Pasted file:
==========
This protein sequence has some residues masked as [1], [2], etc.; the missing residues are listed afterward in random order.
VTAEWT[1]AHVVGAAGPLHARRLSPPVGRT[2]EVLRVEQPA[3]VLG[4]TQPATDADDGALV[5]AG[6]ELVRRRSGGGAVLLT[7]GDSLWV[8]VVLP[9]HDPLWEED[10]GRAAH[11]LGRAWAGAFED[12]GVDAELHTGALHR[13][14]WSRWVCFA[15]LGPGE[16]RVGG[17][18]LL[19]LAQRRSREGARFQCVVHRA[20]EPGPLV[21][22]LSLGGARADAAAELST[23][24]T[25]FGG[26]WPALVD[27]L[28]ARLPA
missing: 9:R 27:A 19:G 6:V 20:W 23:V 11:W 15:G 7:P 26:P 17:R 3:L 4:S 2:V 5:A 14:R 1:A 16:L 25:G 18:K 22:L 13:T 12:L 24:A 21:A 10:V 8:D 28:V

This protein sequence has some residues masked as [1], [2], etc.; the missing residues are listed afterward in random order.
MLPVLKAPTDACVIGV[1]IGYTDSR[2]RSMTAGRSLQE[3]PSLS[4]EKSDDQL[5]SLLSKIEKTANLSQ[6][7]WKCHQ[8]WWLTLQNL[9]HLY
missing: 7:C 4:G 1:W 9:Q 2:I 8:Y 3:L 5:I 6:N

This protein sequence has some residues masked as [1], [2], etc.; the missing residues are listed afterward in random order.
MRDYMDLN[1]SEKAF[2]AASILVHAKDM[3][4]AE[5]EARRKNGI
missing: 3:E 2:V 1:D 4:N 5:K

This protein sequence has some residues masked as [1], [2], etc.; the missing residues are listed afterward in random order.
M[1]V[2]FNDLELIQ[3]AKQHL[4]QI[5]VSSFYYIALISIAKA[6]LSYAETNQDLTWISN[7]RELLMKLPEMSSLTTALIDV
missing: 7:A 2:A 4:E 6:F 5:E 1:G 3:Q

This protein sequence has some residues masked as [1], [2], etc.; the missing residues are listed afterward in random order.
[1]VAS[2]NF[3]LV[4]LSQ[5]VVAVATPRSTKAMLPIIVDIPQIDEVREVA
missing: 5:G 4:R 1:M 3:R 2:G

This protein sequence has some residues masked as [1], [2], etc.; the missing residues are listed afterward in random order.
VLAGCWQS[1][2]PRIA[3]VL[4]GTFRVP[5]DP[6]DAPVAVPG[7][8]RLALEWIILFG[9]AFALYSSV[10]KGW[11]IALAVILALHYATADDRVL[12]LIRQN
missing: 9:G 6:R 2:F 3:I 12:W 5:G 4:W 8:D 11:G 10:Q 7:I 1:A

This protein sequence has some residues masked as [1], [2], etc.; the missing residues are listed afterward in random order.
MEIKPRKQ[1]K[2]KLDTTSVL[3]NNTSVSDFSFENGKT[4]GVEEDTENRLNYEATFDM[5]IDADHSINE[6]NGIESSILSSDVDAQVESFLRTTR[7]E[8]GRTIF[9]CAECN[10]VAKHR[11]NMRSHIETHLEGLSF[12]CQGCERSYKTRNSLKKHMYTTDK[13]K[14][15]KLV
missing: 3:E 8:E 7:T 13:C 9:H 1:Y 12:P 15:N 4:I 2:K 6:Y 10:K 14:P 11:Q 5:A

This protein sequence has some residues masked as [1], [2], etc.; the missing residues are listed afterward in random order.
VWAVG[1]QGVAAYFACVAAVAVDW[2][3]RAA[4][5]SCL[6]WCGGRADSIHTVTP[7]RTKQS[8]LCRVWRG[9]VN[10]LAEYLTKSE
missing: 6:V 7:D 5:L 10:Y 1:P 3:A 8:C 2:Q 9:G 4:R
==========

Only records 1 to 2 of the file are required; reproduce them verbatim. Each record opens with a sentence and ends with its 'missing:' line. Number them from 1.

This protein sequence has some residues masked as [1], [2], etc.; the missing residues are listed afterward in random order.
VTAEWT[1]AHVVGAAGPLHARRLSPPVGRT[2]EVLRVEQPA[3]VLG[4]TQPATDADDGALV[5]AG[6]ELVRRRSGGGAVLLT[7]GDSLWV[8]VVLP[9]HDPLWEED[10]GRAAH[11]LGRAWAGAFED[12]GVDAELHTGALHR[13][14]WSRWVCFA[15]LGPGE[16]RVGG[17][18]LL[19]LAQRRSREGARFQCVVHRA[20]EPGPLV[21][22]LSLGGARADAAAELST[23][24]T[25]FGG[26]WPALVD[27]L[28]ARLPA
missing: 9:R 27:A 19:G 6:V 20:W 23:V 11:W 15:G 7:P 26:P 17:R 3:L 4:S 2:V 5:A 14:R 1:A 16:L 25:G 18:K 22:L 13:T 12:L 24:A 21:A 10:V 8:D 28:V

This protein sequence has some residues masked as [1], [2], etc.; the missing residues are listed afterward in random order.
MLPVLKAPTDACVIGV[1]IGYTDSR[2]RSMTAGRSLQE[3]PSLS[4]EKSDDQL[5]SLLSKIEKTANLSQ[6][7]WKCHQ[8]WWLTLQNL[9]HLY
missing: 7:C 4:G 1:W 9:Q 2:I 8:Y 3:L 5:I 6:N